For example, the arousal levels in a Rugby team training session are likely to be higher because it requires persistence and perseverance. A training session is a low cognitive task, therefore arousal levels are going to be higher, and are likely to be more beneficial to long term performance. Performers become more intrinsically motivated and self-directed, as at training they are much more eager to learn and improve. Whereas, a Golfer (putting) which is a high cognitive task, is likely to initiate lower arousal levels - where concentration is at its highest and decision making is essential; so, as a

    • Length: 1986 words
  3. Self analysis of weaknesses in table tennis - Comparison to elite model 2

    He also connects with the ball when it is at the top of the bounce, this then allows the ball to come from a high position therefore allows the ball to consistently make the way of the net. During the execution phase the bat has to be brought from a high position therefore allows the ball to consistently make the way of the net. During the execution phase the bat has to be brought from a low position to a high position so the wrist goes through a stage of adduction, in order to fetch the arm up.

    • Length: 13377 words
  4. Self analysis of football performance - Comparison to elite model

    Execution: As he attempts the shot, his head is over the ball and he is not leaning back. He makes full contact with the middle of the ball with the top of his foot, while the foot is plantar-flexed, with sufficient power and accuracy to ensure that the shot is on target. He also seems to follow the shot through until his kicking leg has extended fully at the knee. Results: The resultant shot is on target. On average, he has 7 out of 9 shots on target and scores a goal every 2 games.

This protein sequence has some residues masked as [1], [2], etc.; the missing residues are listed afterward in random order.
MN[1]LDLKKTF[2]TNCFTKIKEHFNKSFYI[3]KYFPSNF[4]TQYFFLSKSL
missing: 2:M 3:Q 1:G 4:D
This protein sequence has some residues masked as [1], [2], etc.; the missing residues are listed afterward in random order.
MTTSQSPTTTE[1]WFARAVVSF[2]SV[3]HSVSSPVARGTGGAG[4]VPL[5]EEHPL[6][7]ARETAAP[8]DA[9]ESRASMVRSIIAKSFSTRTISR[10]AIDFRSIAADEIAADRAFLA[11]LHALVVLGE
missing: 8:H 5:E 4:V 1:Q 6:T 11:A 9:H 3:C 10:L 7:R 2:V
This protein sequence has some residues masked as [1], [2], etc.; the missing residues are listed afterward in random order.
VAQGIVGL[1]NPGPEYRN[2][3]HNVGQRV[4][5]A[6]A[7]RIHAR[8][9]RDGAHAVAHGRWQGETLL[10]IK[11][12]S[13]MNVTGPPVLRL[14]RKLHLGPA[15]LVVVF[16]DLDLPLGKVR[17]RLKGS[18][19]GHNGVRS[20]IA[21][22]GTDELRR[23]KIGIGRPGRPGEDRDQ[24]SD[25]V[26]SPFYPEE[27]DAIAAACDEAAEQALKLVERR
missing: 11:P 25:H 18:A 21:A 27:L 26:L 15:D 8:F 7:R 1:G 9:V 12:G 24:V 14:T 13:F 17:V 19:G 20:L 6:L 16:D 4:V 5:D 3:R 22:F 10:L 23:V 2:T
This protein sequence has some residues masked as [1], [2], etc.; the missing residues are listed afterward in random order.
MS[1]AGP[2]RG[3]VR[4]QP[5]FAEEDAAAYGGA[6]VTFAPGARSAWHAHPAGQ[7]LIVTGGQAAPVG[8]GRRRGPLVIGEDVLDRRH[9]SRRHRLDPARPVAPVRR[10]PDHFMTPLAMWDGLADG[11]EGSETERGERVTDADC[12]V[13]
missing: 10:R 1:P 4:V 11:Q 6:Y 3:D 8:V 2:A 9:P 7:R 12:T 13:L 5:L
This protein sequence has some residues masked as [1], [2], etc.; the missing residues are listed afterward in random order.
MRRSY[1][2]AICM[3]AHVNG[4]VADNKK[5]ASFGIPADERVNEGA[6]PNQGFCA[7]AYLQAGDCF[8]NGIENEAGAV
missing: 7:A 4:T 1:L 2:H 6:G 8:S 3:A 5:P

• Length: 6685 words
  5. 6 week action plan to improve a footballer's heading skills.

    He should do at least 2 minutes work on each of them. Maybe if he is starting to get familiar and comfortable with this he could do this for a longer period of time. Week 2 In the second week the striker will practice his heading by firstly heading the ball into an open goal which will be thrown at him. If headed properly he should be attacking the ball with his head which involves power and thrust mostly in his neck as he is moving his head forward to attack the ball.

    • Length: 774 words
  6. Group dynamic. It is important that all team members including coaches and supporters work together and interact in order to achieve their goals.